Federal social distancing guidelines to be extended to April 30, Trump says
President Trump announced Sunday that federal social distancing guidelines meant to slow the spread of the coronavirus would be extended to April 30, setting aside his calls to jump-start the U.S. economy within another two weeks and fill churches on Easter Sunday.
Speaking at a briefing in the Rose Garden of the White House, Trump said the voluntary guidelines, which were originally put in place for 15 days that would have ended Monday, were being extended because “we just felt it would be too soon” to lift them.
Previously, Trump had expressed impatience with isolation measures that have all but shut down large parts of the economy and upended people’s daily lives. Many stay-at-home orders were imposed by states and municipalities before the federal guidelines took effect; as a result, many of those closures and restrictions would have continued regardless of whether Trump declared he was easing the federal guidelines.
Dr. Anthony Fauci, the government’s top infectious disease specialist, called the guidelines extension a “wise and prudent” decision. Earlier in the day, Fauci said that between 100,000 and 200,000 Americans might die in the outbreak, and that millions would be infected — a figure he said he stood by during the briefing.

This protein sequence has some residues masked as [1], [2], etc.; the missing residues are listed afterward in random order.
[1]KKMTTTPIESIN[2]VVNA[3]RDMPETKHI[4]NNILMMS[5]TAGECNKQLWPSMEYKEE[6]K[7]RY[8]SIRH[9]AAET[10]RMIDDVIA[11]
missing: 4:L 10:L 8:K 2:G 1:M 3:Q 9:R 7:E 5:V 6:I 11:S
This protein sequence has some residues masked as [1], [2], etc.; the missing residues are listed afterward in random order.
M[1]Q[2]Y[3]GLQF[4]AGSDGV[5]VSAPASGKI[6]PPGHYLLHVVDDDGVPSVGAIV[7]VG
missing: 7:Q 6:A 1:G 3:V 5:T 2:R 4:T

But he said that without the measures currently in place, the cost in illness and lives would be much worse.
“We feel that the mitigation that we’re doing right now is having an effect,” Fauci said.
After announcing the extension, Trump proceeded to give his administration credit for saving lives, saying “2.2 million people would have died if we didn’t do what we’re doing.”
An academic study suggested earlier this month such a death toll would result if nothing were done to stem the spread.
Dr. Deborah Birx, the task force’s coordinator, acknowledged the “sacrifices” being made by ordinary Americans, and said the decision to extend the guidelines was based on science.
Trump had said in recent days he wanted to “open up” the economy and fill the churches on Easter, which falls on April 12. Such talk dismayed leading epidemiologists, who called it an unrealistic scenario if there were to be any hopes of containment.
“That was aspirational,” Trump acknowledged Sunday. Instead, he said “Easter should be the peak number” of deaths, which have surpassed 2,400 nationwide.
The United States has the largest number of reported cases in the world of COVID-19, the disease caused by coronavirus.
At his briefing, Trump again repeatedly castigated journalists who posed queries that quoted his own earlier statements, and renewed denunciations of China, where the virus emerged in the city of Wuhan.
But he remained upbeat about his own performance.
“We are doing a job, the likes of which have never been done before,” he said. “We did a lot — we did just about maximum.”
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